Michael Crusoe, co-founder of the Common Workflow Language (http://www.commonwl.org/) recently spoke at ANU on the benefits and uses of this language. His trip to Canberra, to speak and to meet with researchers and students, was sponsored by the ANU Bioinformatics Consultancy (http://abc.anu.edu.au).
The Common Workflow Language (CWL) is a specification for describing analysis workflows and tools in a way that makes them portable and scalable across a variety of software and hardware environments, from workstations to cluster, cloud, and high performance computing (HPC) environments. CWL is designed to meet the needs of data-intensive science, such as Bioinformatics and Medical Imaging. It is developed by an informal, multi-vendor working group consisting of organizations and individuals aiming to enable scientists to share data analysis workflows.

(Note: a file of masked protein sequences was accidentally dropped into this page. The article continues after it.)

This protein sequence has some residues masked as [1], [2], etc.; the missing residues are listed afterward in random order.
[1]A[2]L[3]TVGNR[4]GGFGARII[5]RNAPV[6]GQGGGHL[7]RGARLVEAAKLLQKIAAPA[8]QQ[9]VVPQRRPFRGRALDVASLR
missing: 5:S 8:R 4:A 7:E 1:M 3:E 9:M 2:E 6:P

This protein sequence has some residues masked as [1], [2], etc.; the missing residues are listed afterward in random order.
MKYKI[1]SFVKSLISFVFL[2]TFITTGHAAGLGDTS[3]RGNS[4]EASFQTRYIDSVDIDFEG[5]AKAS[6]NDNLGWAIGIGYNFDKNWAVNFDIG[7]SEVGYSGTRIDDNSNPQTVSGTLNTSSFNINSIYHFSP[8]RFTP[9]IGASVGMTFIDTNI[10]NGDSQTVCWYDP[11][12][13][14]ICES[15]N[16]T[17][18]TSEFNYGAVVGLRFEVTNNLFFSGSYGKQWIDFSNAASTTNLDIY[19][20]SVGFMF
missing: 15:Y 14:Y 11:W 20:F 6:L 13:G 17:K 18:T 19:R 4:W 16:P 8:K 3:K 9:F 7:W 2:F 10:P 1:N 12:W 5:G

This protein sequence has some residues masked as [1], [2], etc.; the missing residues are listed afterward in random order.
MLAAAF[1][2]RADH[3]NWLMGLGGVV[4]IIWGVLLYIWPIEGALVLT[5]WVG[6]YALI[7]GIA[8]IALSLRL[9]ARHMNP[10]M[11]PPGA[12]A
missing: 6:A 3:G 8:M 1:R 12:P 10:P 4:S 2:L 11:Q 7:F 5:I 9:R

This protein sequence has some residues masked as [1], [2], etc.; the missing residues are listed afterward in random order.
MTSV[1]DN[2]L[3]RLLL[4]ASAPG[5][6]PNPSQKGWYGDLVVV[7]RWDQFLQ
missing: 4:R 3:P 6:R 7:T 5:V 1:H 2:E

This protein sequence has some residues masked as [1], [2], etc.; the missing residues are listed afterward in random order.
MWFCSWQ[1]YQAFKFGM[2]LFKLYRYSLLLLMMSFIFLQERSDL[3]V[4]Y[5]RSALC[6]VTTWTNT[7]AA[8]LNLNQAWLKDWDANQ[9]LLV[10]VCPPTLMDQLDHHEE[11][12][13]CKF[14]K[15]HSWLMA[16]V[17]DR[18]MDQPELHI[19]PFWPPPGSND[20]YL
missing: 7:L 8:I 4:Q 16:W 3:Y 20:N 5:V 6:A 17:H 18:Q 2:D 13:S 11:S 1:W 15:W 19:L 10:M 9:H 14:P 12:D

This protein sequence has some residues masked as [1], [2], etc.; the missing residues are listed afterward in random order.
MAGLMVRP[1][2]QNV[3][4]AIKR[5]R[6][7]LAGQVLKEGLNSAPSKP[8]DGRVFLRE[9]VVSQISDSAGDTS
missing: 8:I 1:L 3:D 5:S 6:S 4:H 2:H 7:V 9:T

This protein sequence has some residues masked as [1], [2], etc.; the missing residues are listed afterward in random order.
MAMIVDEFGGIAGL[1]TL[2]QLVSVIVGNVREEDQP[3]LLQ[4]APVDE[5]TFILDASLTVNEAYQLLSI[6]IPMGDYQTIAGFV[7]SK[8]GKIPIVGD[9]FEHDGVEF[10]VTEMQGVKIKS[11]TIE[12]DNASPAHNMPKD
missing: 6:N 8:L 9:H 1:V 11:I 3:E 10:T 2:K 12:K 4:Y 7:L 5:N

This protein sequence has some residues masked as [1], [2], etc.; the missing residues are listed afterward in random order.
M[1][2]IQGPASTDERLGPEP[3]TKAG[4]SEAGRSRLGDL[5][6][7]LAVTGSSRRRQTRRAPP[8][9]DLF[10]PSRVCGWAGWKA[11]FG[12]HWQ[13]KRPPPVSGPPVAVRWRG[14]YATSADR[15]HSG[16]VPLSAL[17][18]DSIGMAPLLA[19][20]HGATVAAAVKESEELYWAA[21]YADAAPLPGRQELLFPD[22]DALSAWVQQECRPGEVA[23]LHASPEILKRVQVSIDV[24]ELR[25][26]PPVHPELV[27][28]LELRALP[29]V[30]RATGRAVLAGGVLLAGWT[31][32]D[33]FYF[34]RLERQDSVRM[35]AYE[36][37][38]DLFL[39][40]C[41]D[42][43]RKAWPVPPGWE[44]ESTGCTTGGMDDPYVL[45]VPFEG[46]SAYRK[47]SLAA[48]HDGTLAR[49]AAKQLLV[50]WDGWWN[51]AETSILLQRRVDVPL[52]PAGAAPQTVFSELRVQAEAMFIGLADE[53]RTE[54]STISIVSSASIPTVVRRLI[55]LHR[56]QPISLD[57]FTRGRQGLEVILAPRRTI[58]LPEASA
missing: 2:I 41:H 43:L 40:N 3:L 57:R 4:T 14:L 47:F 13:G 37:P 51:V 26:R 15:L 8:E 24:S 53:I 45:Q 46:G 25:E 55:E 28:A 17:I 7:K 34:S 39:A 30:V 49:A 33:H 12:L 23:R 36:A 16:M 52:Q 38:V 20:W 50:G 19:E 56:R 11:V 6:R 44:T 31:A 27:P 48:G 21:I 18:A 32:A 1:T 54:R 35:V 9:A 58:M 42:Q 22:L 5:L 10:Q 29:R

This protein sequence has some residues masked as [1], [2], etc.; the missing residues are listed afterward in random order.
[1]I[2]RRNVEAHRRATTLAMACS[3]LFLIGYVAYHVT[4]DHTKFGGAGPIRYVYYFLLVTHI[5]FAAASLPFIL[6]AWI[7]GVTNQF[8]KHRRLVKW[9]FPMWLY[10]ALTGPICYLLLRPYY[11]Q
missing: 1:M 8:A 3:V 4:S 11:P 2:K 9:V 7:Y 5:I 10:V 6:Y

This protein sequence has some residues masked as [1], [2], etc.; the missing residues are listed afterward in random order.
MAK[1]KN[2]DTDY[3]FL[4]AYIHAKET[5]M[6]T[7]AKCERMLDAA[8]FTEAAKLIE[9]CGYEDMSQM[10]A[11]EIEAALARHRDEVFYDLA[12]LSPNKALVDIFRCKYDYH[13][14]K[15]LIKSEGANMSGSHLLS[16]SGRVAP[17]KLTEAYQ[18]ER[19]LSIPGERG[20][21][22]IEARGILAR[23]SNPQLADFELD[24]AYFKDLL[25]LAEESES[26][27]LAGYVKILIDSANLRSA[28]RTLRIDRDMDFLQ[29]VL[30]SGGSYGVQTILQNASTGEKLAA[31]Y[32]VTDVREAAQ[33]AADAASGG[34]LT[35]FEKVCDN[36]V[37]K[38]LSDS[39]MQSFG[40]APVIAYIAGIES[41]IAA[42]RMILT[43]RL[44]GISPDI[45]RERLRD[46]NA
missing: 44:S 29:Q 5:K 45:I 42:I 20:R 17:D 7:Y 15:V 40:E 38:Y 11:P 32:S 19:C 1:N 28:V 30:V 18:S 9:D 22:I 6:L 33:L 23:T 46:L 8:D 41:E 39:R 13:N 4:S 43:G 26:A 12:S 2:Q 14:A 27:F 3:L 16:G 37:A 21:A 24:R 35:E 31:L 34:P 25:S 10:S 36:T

Michael wanted to impart that "the Common Workflow Language standards were explicitly designed so that researchers can focus on the 'hows' and 'whys' of their data analysis in way that the supporting service providers can use to optimize the available resources".
Michael can be followed on Twitter at: https://twitter.com/biocrusoe?lang=en